Vogue contributing editor Tania Fares is a multi-tasking maven: an art patron, philanthropist and British fashion champion, based between London, LA, Paris and Beirut, she’s never not on the road. Here, she rounds up her favourite things to do when in Seoul. . . .
For those really wanting to plan ahead, book this year for Great Rail Journeys’ first foray into South Korea in 2020. Using the whizz-bang Seoul to Busan high-speed train as its backbone and developed using French TGV technology, the route whisks passengers from kimchi-making classes in the capital to fish markets on the Sea of Japan. The nine-day itinerary includes Continue Reading . . .
South Korea, historically known as Goryeo, has a long and eventful history dating back over 4,000 years, with palaces, temples, archaeological ruins, markets and prisons bringing this history to life. The spectre of history is ever-present throughout the country and it makes for an unforgettable journey of discovery. . . .
Food seems to dominate every aspect of life in South Korea. Elderly Korean women can often be seen in a morning preparing the freshest fish on their market stalls, students gather around kimchi stalls for a hearty breakfast before going to university, businessmen can be spotted expertly transferring BBQ meats and rice wrapped in peppery green Perilla leaves from their Continue Reading . . .
The Korea Tourism Organization (KTO) will participate in the upcoming MATKA Travel Fair from the 17th to 20th of January in Helsinki, Finland. MATKA is the largest travel industry event in Northern Europe, with an annual attendance of more than 50,000 consumers and almost 20,000 professionals from the travel trade. Last year 84 countries exhibited at the fair, with even Continue Reading . . .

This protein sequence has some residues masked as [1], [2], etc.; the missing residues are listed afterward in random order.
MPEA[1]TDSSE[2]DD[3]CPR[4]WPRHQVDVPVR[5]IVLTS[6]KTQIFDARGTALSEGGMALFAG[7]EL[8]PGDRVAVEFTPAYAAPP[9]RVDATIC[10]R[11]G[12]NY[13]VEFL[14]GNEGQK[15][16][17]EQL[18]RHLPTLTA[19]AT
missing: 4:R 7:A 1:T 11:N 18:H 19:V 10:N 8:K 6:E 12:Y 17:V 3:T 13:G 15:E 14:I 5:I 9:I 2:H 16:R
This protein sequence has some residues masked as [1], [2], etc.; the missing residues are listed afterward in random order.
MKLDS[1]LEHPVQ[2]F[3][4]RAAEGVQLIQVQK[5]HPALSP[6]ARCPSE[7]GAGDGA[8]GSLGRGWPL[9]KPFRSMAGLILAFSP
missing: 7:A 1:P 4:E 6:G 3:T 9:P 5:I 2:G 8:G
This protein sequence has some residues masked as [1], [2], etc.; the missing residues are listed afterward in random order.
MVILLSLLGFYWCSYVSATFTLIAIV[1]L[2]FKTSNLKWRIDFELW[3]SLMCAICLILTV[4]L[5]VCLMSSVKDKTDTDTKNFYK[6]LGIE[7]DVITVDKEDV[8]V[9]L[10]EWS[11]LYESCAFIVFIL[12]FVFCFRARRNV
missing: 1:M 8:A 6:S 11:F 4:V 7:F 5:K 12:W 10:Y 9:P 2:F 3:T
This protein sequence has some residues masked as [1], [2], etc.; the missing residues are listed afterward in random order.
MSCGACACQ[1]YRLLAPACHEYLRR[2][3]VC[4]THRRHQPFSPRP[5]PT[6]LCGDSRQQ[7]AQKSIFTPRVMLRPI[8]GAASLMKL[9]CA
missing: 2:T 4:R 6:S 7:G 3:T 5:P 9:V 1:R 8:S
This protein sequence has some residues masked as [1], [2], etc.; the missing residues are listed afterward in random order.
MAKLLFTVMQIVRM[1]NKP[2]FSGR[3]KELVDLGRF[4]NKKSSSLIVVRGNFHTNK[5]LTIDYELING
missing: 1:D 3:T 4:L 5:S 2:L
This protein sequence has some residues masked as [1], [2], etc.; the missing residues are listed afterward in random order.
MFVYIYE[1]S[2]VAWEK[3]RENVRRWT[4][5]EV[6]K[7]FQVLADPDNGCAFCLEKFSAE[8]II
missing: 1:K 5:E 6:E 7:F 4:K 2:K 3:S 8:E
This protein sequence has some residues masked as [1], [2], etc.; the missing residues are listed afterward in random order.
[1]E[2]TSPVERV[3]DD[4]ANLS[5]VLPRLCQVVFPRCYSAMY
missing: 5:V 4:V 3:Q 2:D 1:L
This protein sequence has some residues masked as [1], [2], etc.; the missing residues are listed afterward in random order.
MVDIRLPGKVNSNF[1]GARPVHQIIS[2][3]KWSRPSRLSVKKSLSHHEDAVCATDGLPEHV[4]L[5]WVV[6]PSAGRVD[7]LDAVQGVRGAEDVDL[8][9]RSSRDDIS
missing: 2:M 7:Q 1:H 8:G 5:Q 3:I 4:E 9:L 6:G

Back in the summer of 2018, we launched an online competition asking entrants why they wanted to #VisitKorea. There were lots of prizes up for grabs including a trip for two to Seoul, and we received thousands of entries. It was wonderful to read the huge variety of reasons why everyone wanted to travel to Korea, but unfortunately there could Continue Reading . . .
[UNESCO] Traditional Korean wrestling listed as Intangible Cultural Heritage following unprecedented merged application from both Koreas
Traditional Korean wrestling—“Ssirum” in the Democratic People’s Republic of Korea and “Ssireum” in the Republic of Korea—has deep significance for all Koreans. Fundamentally linked to land and agriculture, it is both a national sport and a very popular cultural practice. Competitions are regularly organized during agricultural events or festivals linked to the cycle of the seasons. . . .